After a bench trial, the Dixon trial court dismissed the action. It held that there was no evidence that the "purpose" rather than the "intent" of Safeway was to injure competitors and destroy competition. Absent such a "purpose", it was immaterial that it would seem intuitive that the granting of fuel saving discounts to customers of Safeway's food markets would tend to cannibalize fuel sales that would otherwise have gone to smaller competing retail service stations in the area. This was of no moment, as the court found that the "purpose" of Safeway's discount fuel program was to enhance its sales of groceries. It did not matter that the cross-subsidization would "injure" smaller competitors in the retail fuel service station market, where the "purpose"of Safeway's below cost selling was to enhance its grocery business.6 The court was careful to note that during the relevant time period, there were at least eleven, if not more, retail fuel stations operating in the same general area. In essence, it found that the relevant market was competitive, that barriers to entry were low, and that there had been a history of actual entry. In addition, other competing supermarkets had comparable promotions in place with contract fuel stations. Internal Safeway documents, verified by Safeway witnesses, referenced that the "goal" or "purpose" of Safeway's fuel business program was to "help maximize traffic in the main store, not necessarily to maximize revenue per gallon of gas sold." Thus, as the "purpose" was to maximize profits for its core business, and not to injure competitors or competition, the seemingly intuitive result that smaller marginal competitors would necessarily be injured through the loss of sales opportunities and actual sales was immaterial. "Purpose" means "purpose", and does not mean "intent".

Next, the Court had to determine whether, notwithstanding that Safeway could not be held liable for practices under either Section 17043 or 17044, it had nevertheless engaged in a practice that was "unfair" within the meaning of the UCL. The court held that anecdotal evidence that Safeway's below-cost sales harmed its smaller fuel station "competitors" was not evidence of the species of competitive harm for which a business may be held liable under the "unfair" prong of the UCL. This, of course, was on the authority of Cel-Tech Communications, Inc. v. Los Angeles Cellular Telephone Co.7 In Cel-Tech, the California Supreme Court held that:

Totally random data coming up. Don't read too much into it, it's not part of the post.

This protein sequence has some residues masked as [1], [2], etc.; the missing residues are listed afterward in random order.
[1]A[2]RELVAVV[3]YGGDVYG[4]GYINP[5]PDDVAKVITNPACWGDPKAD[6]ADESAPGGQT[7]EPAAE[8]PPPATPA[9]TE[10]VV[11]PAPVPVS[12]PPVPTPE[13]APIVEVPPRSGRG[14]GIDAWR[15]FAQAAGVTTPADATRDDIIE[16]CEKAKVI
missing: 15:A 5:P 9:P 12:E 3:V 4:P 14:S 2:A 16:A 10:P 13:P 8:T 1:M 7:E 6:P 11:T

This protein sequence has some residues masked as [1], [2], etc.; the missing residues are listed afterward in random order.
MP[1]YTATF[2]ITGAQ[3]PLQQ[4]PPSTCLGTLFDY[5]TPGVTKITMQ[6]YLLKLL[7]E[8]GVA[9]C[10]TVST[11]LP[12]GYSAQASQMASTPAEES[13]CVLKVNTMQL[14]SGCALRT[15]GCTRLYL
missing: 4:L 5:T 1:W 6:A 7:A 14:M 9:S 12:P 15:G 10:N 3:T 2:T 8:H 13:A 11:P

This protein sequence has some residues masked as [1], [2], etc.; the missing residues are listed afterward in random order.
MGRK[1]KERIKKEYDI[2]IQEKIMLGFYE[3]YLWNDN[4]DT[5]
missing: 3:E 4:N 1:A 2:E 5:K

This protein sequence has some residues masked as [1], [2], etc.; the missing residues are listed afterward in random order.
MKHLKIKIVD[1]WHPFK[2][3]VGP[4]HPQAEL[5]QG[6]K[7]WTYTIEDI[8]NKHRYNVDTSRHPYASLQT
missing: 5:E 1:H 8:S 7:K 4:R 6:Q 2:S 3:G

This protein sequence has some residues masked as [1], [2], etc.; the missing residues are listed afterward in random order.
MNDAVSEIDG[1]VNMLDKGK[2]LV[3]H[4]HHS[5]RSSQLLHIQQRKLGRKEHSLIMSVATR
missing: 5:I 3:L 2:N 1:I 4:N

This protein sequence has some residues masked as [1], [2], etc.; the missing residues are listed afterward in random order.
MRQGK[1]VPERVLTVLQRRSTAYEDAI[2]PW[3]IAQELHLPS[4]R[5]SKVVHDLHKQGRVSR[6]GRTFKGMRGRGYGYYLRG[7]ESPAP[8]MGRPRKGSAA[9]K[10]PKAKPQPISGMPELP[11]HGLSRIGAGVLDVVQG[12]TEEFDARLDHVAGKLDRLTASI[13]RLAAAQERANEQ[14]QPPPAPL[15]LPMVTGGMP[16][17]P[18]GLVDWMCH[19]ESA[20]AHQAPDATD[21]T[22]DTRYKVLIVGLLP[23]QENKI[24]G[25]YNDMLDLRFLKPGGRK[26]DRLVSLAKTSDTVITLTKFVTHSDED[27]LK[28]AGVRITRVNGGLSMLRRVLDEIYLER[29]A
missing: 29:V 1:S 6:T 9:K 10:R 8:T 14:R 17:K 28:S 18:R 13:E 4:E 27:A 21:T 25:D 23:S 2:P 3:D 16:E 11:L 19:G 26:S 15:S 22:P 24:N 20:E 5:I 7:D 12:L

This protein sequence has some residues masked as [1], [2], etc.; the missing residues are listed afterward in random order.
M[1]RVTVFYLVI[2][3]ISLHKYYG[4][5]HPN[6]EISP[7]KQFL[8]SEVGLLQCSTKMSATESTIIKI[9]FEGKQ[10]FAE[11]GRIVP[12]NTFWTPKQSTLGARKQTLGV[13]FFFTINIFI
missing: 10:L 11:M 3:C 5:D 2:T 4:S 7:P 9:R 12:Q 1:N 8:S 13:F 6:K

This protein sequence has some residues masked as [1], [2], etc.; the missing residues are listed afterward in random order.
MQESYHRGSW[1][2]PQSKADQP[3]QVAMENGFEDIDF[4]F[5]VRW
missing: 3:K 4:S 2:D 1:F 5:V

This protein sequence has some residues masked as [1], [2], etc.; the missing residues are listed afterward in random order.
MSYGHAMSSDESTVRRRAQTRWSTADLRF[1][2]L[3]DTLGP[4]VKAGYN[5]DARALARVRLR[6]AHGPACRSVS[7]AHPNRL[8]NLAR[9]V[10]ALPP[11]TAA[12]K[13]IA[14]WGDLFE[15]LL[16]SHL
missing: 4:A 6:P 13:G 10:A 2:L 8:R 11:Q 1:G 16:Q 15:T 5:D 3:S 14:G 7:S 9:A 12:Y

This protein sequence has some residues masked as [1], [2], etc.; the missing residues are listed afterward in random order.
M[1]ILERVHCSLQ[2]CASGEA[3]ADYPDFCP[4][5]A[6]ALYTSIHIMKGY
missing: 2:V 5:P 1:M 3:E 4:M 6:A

When a plaintiff who claims to have to have suffered injury from a direct competitor's "unfair" act or practice invokes Sections 17200, the word "unfair" in that section means conduct that threatens an incipient violation of an antitrust law, or violates the policy or spirit of one of those law because its effects are comparable to or the same as a violation of the law, or otherwise significantly threatens or hides competition.8

The Court explained:

Courts must be careful not to make economic decisions or prevent vigorous, but fair, competitive strategies that all companies are free to meet or counter with their own strategies.9

As stated by Ninth Circuit Court of Appeals Chief Judge Kozinski in Freeman v. San Diego Association of Realtors:10

Inefficiency is precisely what the market aims to weed out. The Sherman Act, to put it bluntly, contemplates some roadkill on the turnpike to Efficiencyville.

Thus, the Dixon court found no "incipient antitrust violation". The evidence tended to show that the relevant geographic market for fuel sales was healthy and competitive, with relatively low barriers to entry. The court found that the evidence tended to disprove plaintiff's theory that Safeway's below-cost pricing was stifling robust competition. The court concluded:

Pricing practices are not unfair merely because a competitor may not be able to compete against them. Low prices often benefit consumers and may be the very essence of competition.


1 Barquis v. Merch's Collection Ass'n of Oakland, Inc., 7 Cal. 3d 94, 112 (1972).